How can a business that makes exactly the same product in three nearby states charge 25 percent more in one state than another?
Meet Progress Energy, the North Carolina company that supplies electricity to large portions of North Carolina, South Carolina and Central Florida, via its Progress Energy Florida subsidiary in St. Petersburg.
In North Carolina, Progress Energy charges residential customers $106.78 for the first 1,000 kilowatt hours.
In South Carolina, it charges residential customers $100.90 for 1,000 kwh.
And in Florida? Progress Florida customers pay $127.13 for the same amount of electricity.
Over the course of a year, that $26.23 higher price tag for 1,000 kwh adds up to Florida customers paying $314 more than South Carolina customers for the same amount of electricity.
That's a big difference in these trying economic times, especially in hard-hit Florida.
Progress Energy points out that its rates depend on a different mix of power plants and fuels — each one priced differently — used in each of its states to generate electricity. The company's Florida power plants have relied on a mix of coal, oil, natural gas, nuclear power and some alternative energies to generate electricity. The mix in Florida costs the company more than the fuel mixes in the Carolinas.
A key difference is nuclear power. Progress Energy has a lot more nukes in the Carolinas, which can generate 46 percent of the required electricity at the lowest cost compared to other fuels.
In Florida, Progress Energy has one nuclear power plant, producing 14 percent of customers' electric needs, based at its Crystal River facility in Citrus County. The company wants to build another nuke plant, consisting of two reactors, in Levy County.
The trick is, the Levy County nuclear power plants should generate lots of cost-efficient electricity — once they are up and running. But the price tag for those plants is somewhere between $17 billion and $20 billion and, no doubt, is much more likely to rise than drop in the coming years of construction and regulatory oversight.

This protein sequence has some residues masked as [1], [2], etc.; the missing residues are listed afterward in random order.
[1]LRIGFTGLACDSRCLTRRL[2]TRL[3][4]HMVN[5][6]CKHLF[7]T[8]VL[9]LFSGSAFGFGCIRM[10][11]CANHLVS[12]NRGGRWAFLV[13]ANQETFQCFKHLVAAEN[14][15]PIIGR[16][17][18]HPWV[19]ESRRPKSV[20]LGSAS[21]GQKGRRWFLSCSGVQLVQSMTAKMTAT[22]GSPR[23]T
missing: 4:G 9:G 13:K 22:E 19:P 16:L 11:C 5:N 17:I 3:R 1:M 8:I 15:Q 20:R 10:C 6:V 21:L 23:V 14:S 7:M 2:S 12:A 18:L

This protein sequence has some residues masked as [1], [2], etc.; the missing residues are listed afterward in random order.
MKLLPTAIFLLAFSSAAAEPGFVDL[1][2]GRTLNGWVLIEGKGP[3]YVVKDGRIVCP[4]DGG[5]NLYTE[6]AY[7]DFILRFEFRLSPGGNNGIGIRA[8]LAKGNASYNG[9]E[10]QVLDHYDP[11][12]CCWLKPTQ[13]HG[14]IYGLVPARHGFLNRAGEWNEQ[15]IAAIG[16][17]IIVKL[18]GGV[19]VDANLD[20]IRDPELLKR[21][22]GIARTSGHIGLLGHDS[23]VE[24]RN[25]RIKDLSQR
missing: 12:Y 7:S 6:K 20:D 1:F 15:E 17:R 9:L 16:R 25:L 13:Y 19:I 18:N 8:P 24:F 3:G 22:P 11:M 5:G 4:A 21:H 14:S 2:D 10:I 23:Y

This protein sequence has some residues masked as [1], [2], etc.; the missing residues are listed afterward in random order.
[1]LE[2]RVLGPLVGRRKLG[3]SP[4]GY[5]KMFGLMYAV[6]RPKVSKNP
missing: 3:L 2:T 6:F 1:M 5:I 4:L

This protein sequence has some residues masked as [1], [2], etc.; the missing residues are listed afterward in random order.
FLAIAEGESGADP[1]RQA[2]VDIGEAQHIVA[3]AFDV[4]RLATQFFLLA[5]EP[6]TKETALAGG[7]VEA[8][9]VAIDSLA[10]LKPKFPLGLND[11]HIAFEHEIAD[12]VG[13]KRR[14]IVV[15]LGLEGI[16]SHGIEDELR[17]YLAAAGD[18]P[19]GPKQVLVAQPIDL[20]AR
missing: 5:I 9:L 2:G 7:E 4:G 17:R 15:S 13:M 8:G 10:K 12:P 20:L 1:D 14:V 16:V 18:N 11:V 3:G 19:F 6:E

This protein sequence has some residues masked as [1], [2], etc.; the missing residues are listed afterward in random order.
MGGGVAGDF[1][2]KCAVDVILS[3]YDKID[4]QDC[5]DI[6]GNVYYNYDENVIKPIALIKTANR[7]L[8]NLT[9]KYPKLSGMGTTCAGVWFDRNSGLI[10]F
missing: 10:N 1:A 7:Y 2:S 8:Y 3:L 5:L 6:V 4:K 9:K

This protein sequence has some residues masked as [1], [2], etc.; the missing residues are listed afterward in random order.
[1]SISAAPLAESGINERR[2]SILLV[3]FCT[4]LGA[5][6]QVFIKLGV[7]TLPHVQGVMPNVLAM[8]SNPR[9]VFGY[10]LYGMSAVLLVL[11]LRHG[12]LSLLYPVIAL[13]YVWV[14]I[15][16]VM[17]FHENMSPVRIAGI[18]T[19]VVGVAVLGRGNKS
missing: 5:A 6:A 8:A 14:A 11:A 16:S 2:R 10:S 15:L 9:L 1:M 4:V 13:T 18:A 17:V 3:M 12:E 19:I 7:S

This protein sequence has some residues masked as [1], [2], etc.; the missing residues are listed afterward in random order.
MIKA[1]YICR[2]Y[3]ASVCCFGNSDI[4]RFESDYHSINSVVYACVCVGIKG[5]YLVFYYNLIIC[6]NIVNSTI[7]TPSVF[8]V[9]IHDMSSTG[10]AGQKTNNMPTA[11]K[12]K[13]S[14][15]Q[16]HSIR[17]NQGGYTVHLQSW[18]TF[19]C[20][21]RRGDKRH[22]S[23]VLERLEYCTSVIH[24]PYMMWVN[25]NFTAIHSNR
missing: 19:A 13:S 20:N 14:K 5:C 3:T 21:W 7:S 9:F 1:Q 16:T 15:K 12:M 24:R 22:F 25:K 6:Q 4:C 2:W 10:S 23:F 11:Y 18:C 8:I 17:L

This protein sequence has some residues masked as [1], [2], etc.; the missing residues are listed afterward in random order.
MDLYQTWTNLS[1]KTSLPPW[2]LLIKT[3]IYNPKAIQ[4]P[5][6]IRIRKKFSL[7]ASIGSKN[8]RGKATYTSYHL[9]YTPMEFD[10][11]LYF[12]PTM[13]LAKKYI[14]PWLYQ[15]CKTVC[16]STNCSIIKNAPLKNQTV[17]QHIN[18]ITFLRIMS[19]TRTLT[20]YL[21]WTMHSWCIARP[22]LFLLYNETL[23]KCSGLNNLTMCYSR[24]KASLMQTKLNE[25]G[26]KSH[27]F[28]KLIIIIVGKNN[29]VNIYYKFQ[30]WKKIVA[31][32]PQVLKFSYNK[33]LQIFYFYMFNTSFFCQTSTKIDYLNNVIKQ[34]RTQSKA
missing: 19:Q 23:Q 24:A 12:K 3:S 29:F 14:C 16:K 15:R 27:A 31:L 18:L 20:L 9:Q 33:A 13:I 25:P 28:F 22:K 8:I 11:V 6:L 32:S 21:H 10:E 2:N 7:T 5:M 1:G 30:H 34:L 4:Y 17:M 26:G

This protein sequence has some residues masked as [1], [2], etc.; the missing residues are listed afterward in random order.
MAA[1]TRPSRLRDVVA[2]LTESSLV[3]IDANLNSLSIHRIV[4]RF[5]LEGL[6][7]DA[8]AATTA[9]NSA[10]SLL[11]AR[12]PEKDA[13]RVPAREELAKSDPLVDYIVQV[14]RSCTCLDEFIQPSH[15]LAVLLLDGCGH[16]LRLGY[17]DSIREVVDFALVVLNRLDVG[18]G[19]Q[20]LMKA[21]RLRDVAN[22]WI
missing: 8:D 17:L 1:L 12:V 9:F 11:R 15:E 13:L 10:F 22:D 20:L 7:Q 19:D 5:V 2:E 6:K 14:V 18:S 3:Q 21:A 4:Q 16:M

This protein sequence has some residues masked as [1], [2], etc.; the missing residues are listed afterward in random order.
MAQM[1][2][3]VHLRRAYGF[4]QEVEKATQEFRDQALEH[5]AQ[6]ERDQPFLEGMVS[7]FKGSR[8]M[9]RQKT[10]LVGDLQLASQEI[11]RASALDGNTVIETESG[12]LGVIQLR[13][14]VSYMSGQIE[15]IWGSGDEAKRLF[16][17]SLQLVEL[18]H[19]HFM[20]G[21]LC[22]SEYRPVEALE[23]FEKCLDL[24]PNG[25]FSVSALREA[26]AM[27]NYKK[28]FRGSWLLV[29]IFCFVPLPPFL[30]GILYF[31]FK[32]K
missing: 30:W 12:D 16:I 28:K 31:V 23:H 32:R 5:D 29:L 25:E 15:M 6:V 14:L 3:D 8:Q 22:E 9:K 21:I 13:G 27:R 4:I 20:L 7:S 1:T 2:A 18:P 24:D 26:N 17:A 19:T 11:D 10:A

Progress Energy Florida persuaded state legislators to let it charge Florida customers in advance to help pay for a good piece of the nuke plants, even though the plants, originally slated to open in 2016, now are expected to start operating closer to 2018.
When higher rate hikes kicked in early this year, they sparked a mini revolt. Progress Energy responded by lowering rates temporarily but also sought an increase in "base," or permanent, rates for the coming years.
The Florida Public Service Commission, the state regulator of monopoly industries such as electric utilities, will soon consider the request for higher base rates.
So how did Floridians start paying between $20 and $26 more than folks in the Carolinas for the same amount of electricity?
In 2006, the difference between what Floridians paid and those in Carolina paid was only about $11.
(For the record, Tampa Electric charges its customers $114.06 for 1,000 kwh.)
All electricity prices are rising. Some just seem to be rising faster than others.
Robert Trigaux can be reached at firstname.lastname@example.org.